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Radiation and Gender: The Effect of Radiation on Women

--- Humanity Rising Day 221 - Wednesday April 7, 2021     (GoTo Bottom)
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Today, we deepen our investigation into deleterious health impacts we see from 79 years of nuclear weapons and nuclear power, focusing on the fact that radiation has a far stronger effect on women than on men both in terms of cancers and in terms of leadership. The goals of this session are to empower individuals and families to make better radiation choices for their daughters, to speak to governments of their obligation to protect all of the public better, and as cautionary voices speaking to investors attempting a revival of nuclear energy and weapons. The panel includes leaders who themselves have been directly harmed, from communities which have suffered, and NGO leaders who have sustained long-term commitments to building security and energy without splitting more atoms. Many thanks to Mary Olson for convening this panel. She spoke on radiation issues on Humanity Rising Day 80 and Day 160.


  • Chuck Johnson (moderator) serves as Nuclear Program Director for International Physicians for the Prevention of Nuclear War (IPPNW), a global federation of medical professionals in over 60 affiliates worldwide and winner of the 1985 Nobel Peace Prize for its work in bridging the Cold War gap between US and Soviet doctors and their colleagues around the world.  IPPNW’s clear message, which was adopted by US and Soviet leaders, is “nuclear war can never be won and must never be fought.” Chuck is responsible for coordinating the federation’s advocacy work on the medical and humanitarian consequences of nuclear weapons. He is currently serving as administrative co-chair of the International Steering Group, the governing body of the International Campaign to Abolish Nuclear Weapons (ICAN), winner of the 2017 Nobel Peace Prize and lead NGO in support of the UN Treaty on the Prohibition of Nuclear Weapons (TPNW), which entered into force on 22 January 2021. Prior to joining IPPNW in 2017, Chuck was a long-time leader in national, state, and regional coalitions in the US, and an advocate at the UN in New York, opposing the development of nuclear energy and supporting nuclear weapons abolition.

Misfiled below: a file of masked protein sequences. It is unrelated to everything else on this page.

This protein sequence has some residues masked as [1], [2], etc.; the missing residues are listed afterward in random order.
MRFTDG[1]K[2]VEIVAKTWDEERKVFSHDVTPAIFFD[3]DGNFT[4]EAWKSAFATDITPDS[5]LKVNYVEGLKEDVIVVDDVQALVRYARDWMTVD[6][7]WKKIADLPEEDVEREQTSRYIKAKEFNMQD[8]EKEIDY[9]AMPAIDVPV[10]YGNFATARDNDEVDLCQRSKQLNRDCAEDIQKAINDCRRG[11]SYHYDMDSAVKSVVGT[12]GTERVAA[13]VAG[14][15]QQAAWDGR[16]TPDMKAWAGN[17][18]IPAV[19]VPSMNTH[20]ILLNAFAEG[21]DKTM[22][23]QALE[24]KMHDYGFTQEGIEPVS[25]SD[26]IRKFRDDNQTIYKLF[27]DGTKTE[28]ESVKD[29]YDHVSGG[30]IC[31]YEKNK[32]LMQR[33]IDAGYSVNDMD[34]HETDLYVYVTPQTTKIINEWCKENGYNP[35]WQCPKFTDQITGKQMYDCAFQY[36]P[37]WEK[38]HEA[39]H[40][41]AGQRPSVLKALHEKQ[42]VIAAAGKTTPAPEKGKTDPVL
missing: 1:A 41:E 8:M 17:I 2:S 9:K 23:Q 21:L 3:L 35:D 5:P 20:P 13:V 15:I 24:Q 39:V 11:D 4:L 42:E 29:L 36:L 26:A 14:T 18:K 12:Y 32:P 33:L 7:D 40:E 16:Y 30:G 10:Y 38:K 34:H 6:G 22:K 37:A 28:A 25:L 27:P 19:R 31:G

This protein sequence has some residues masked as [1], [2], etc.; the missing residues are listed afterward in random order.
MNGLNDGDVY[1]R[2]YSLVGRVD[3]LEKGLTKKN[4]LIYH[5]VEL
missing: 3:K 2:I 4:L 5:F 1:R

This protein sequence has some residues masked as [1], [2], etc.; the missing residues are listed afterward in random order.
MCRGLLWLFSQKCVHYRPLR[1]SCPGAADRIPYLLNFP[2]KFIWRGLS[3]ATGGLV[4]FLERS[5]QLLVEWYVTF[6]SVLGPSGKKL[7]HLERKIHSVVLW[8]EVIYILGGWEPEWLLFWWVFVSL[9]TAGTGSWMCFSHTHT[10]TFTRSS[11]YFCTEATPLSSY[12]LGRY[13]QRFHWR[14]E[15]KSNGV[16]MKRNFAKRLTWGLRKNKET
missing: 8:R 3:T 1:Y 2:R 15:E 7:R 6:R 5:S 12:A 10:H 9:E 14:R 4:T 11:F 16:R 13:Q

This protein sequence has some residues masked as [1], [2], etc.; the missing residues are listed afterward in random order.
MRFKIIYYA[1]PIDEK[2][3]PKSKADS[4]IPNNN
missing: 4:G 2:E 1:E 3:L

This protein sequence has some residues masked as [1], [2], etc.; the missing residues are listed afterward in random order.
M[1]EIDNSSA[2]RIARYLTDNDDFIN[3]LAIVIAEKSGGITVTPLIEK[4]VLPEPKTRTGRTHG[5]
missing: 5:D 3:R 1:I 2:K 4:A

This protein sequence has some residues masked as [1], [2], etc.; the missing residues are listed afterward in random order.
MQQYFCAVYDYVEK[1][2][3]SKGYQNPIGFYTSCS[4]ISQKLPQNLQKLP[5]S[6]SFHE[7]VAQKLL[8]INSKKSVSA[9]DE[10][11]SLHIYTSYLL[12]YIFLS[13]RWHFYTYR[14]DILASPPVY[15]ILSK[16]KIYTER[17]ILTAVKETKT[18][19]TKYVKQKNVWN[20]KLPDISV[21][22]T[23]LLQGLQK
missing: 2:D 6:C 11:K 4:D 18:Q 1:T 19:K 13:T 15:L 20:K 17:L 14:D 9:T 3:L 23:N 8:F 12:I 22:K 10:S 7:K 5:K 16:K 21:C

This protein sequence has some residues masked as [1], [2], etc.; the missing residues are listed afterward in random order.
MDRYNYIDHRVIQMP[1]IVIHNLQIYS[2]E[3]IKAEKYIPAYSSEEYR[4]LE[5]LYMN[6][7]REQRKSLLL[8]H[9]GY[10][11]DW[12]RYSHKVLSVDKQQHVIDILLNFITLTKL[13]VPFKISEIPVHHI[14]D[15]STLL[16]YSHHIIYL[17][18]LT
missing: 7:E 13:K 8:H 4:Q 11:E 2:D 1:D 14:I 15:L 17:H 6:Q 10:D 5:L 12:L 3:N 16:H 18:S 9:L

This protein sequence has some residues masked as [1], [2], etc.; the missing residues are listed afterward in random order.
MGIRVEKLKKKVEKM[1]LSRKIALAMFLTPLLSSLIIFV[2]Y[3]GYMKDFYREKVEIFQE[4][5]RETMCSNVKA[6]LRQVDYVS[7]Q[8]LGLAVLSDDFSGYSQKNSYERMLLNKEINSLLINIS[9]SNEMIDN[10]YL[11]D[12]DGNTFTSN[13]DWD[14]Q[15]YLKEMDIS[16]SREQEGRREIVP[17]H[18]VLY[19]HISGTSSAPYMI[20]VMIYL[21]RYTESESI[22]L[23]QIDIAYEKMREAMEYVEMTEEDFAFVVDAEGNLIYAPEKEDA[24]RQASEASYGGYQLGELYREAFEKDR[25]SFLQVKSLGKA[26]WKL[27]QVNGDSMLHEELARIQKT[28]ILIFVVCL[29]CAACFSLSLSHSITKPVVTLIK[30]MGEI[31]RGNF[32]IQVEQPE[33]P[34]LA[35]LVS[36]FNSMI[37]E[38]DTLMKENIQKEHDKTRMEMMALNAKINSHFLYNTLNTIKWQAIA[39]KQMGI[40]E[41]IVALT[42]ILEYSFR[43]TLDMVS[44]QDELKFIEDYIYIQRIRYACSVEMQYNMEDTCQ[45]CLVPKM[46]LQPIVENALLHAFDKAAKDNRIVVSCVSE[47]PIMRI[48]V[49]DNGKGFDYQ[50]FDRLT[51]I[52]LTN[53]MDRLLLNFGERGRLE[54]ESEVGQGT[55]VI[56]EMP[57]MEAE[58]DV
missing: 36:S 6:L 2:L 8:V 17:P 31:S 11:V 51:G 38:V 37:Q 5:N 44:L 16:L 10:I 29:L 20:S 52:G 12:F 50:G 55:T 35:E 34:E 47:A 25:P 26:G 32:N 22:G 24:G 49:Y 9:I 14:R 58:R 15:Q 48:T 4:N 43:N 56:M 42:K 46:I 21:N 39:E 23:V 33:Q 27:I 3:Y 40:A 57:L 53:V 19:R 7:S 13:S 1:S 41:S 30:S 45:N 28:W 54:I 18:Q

• Tina Cordova is Co-Founder of Tularosa Basin Downwinders Consortium; Albuquerque, New Mexico. She is a seventh generation native New Mexican born and raised in the small town of Tularosa in south central New Mexico.  In 2005 Tina co-founded the Tularosa Basin Downwinders Consortium (TBDC) with the late Fred Tyler. The mission of the TBDC is to bring attention to the negative health effects suffered by the unknowing, unwilling, uncompensated, innocent victims of the first nuclear blast on earth that took place at the Trinity site in South Central New Mexico.  Ultimately, the goal is the passage of the Radiation Exposure Compensation Act Amendments to bring much needed health care coverage and compensation to the People of New Mexico who have suffered with the health effects of overexposure to radiation since 1945.  Tina is a cancer survivor having been diagnosed with Thyroid cancer when she was 39 years old.      In her role as an advocate on behalf of the TBDC she has testified before the US Senate judiciary Committee and the Committee on Indian Affairs.  Tina has also been a guest lecturer at the University of New Mexico and at events all over the State of New Mexico communicating the history of the New Mexico Downwinders.  Throughout 2020, Tina was invited to participate in webinars all over the world as people reflected on the 75th Anniversary of the Trinity Test. Tina has a Bachelor of Science and a Master of Science degree from New Mexico Highlands University where she majored in Biology and minored in Chemistry.